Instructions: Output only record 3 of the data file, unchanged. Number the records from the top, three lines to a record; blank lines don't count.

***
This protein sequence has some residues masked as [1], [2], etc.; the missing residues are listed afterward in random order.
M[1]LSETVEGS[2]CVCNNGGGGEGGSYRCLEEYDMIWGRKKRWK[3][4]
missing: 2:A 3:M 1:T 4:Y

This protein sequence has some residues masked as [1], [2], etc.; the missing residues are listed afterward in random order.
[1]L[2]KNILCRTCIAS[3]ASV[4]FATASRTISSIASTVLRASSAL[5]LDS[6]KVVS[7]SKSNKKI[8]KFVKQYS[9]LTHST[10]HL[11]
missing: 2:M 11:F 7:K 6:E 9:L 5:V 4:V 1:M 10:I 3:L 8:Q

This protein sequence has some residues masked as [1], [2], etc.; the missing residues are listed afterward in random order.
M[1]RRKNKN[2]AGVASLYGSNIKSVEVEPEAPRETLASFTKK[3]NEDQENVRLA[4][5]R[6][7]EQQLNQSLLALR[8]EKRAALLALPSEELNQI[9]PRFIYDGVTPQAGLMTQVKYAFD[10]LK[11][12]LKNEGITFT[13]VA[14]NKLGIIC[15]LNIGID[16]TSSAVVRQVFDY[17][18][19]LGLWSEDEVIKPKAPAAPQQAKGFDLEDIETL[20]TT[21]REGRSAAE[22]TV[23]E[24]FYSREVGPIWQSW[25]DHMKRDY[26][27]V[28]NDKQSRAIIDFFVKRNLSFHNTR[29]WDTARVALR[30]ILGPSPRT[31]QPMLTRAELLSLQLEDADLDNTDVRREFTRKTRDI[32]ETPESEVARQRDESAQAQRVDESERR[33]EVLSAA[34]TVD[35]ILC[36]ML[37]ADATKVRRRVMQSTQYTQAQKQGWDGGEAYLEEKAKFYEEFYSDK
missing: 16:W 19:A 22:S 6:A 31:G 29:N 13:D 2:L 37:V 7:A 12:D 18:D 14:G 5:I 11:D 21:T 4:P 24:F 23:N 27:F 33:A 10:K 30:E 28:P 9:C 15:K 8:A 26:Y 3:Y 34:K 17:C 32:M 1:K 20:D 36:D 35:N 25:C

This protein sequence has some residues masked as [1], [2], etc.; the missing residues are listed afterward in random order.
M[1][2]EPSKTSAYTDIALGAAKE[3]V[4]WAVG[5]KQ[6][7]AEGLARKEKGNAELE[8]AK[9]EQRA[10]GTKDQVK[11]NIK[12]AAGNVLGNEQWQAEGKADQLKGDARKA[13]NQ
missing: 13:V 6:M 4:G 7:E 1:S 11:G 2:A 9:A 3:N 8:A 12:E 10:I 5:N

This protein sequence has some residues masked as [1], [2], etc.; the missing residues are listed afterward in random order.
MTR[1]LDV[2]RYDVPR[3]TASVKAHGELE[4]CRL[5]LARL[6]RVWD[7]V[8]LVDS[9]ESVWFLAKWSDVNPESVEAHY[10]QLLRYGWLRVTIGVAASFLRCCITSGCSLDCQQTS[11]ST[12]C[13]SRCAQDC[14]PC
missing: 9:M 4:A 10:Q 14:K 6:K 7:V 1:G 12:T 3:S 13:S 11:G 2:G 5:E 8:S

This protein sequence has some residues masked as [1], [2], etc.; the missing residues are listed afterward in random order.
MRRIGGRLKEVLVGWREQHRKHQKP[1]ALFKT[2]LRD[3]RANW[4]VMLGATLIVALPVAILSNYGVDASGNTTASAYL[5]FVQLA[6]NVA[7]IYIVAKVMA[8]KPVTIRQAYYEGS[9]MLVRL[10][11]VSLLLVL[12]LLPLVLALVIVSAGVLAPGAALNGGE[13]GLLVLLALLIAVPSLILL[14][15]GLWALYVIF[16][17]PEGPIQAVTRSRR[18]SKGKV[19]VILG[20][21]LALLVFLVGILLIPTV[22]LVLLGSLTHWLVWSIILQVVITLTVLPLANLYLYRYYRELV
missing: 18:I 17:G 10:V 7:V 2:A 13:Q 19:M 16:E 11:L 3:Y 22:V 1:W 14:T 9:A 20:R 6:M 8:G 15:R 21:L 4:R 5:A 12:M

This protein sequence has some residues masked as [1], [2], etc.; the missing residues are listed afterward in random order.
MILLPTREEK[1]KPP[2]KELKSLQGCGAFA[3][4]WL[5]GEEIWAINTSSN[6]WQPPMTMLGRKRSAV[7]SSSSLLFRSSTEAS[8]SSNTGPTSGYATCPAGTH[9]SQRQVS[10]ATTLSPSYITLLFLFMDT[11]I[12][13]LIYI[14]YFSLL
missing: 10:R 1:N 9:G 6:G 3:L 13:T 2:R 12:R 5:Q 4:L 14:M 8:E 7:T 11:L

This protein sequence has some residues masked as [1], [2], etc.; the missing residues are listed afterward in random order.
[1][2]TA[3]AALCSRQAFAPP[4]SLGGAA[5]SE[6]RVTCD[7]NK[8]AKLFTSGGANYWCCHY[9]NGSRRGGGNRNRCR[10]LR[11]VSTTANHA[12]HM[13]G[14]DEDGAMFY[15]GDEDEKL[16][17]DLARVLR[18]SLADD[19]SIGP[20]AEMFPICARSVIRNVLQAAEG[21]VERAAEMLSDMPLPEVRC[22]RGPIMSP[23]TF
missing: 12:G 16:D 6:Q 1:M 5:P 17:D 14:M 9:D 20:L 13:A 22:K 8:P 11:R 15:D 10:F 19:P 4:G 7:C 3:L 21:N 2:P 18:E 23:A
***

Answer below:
This protein sequence has some residues masked as [1], [2], etc.; the missing residues are listed afterward in random order.
M[1]RRKNKN[2]AGVASLYGSNIKSVEVEPEAPRETLASFTKK[3]NEDQENVRLA[4][5]R[6][7]EQQLNQSLLALR[8]EKRAALLALPSEELNQI[9]PRFIYDGVTPQAGLMTQVKYAFD[10]LK[11][12]LKNEGITFT[13]VA[14]NKLGIIC[15]LNIGID[16]TSSAVVRQVFDY[17][18][19]LGLWSEDEVIKPKAPAAPQQAKGFDLEDIETL[20]TT[21]REGRSAAE[22]TV[23]E[24]FYSREVGPIWQSW[25]DHMKRDY[26][27]V[28]NDKQSRAIIDFFVKRNLSFHNTR[29]WDTARVALR[30]ILGPSPRT[31]QPMLTRAELLSLQLEDADLDNTDVRREFTRKTRDI[32]ETPESEVARQRDESAQAQRVDESERR[33]EVLSAA[34]TVD[35]ILC[36]ML[37]ADATKVRRRVMQSTQYTQAQKQGWDGGEAYLEEKAKFYEEFYSDK
missing: 16:W 19:A 22:S 6:A 31:G 29:N 13:D 2:L 37:V 7:A 12:D 18:D 14:G 5:I 11:D 21:T 4:P 24:F 23:N 27:F 33:A 10:K 30:E 28:P 9:C 15:K 8:A 26:Y 3:Y 34:K 17:C 32:M 1:K 20:D 36:D 35:N 25:C